Likewise, organizations need to perform at this macro level: they need to convene the right sets of players (frontline people who are connected through the same value chain) and to engage a social technology that allows a multi-stakeholder gathering to shift from debating to co-creating the new.
Theory U Encourages You to Step into the Emerging Future.
Examples of these seven Theory U leadership capacities can be found in a number of multi-stakeholder innovations and corporate applications. The Presencing Institute is dedicated to developing these new social technologies by integrating science, consciousness, and profound social change methodologies.
In my view, what Scharmer is talking about here with his Theory U is a more intuitive approach to leadership - and specifically in group leadership situations.
There is nothing new in the idea of a creative thought and action process based around mental stillness, active listening, reflection, emergent intuitive ideas, and driving an initiative through an iterative process of successive prototypes.
The world of IT has been doing this with the Rapid Application development [RAD] methodology for years.
The appropriate balance of action/inaction has been familiar to practitioners of the Tao, Zen and many other meditation techniques for centuries.
Some of the disciplines and processes he talks about will be alien to some - maybe many - business people and his "soft", qualitative, quasi-spiritual language is off-putting.
But the fundamentals of what he proposes in Theory U are not new - as far as I can see. In my view, the originality may lie in applying this in a group context and a business environment.
Taken from other perspectives it all makes sense. For example anyone involved in the creative arts will employ some or most of these processes.
Neurologically this all about developing and using a "balanced brain" approach to leadership. By that I mean allowing more use of the right brain faculties of lateral, creative, and innovative thinking and less analysis, filtering and judgement.
From a scientific perspective we are into the realm of quantum physics and a perspective of a universe that is comprised of pure energy: that "solid" manifestations of matter "emerge" from the energy field of "infinite possibilities"; that thought [in whatever form] is energy and as such interacts, influences and responds to that energy field of infinite possibilities. As per the well known "observer effect" - where the act of observation influences the outcome of the experiment.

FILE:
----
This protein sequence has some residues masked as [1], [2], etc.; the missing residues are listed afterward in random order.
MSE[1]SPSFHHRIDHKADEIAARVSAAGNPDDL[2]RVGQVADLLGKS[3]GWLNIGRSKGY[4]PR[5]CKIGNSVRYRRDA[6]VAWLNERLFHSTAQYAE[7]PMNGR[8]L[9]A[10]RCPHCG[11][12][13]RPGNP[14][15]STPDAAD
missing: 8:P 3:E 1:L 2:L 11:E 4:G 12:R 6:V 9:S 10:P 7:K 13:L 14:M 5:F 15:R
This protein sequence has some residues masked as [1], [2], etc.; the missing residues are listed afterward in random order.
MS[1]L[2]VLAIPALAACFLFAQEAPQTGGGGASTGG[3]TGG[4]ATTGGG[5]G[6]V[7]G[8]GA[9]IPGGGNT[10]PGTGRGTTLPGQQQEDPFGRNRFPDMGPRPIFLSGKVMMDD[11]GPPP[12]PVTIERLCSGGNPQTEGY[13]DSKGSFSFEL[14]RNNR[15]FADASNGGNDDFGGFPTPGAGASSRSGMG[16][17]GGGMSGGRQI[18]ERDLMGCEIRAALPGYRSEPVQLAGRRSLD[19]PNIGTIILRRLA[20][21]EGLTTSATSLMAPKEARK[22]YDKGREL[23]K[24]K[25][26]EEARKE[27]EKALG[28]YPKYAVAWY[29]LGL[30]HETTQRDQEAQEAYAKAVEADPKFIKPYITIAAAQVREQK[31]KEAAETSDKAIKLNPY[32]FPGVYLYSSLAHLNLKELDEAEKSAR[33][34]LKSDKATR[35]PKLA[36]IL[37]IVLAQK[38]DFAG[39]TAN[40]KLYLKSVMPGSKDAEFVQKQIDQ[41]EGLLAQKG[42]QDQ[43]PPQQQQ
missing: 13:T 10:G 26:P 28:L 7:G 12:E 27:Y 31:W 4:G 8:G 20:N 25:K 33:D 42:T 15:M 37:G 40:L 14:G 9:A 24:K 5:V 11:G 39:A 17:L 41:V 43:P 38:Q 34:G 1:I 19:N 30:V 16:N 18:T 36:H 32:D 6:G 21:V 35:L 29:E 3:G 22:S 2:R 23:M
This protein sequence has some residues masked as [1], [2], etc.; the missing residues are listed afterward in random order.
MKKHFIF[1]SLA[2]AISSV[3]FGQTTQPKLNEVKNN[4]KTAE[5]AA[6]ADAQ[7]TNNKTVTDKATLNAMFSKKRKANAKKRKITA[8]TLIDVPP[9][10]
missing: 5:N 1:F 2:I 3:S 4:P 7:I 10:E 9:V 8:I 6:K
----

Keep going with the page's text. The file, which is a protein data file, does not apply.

Philosophically, we are into the realms of Buddhism in general, Zen in particular and especially the practise of "mindfulness" - or "present moment awareness". [For more on this see
Eckhart Tolle - "The Power of Now"]
To put Theory U into practise in a business context requires a leader who is comfortable with and capable of initiating this process, and a culture that is receptive to it.
# Use of language and terminology
By the nature of the subject matter of Theory U it is hard to articulate this stuff without it sounding like some sort of religious or "belief based" experience. I wish Scharmer expressed himself more in the reductionist terminology of the neurology and physiology of his subject.
So for example, if we examine the following paragraph copied from the Theory U summary above - I have highlighted what I regard as quasi spiritual phraseology that is not part of conventional business vocabulary:
"On that journey, at the bottom of the U, lies an inner gate that requires us to drop everything that isn’t essential. This process of letting-go (of our old ego and self and letting-come (our highest future possibility: our Self) establishes a subtle connection to a deeper source of knowing."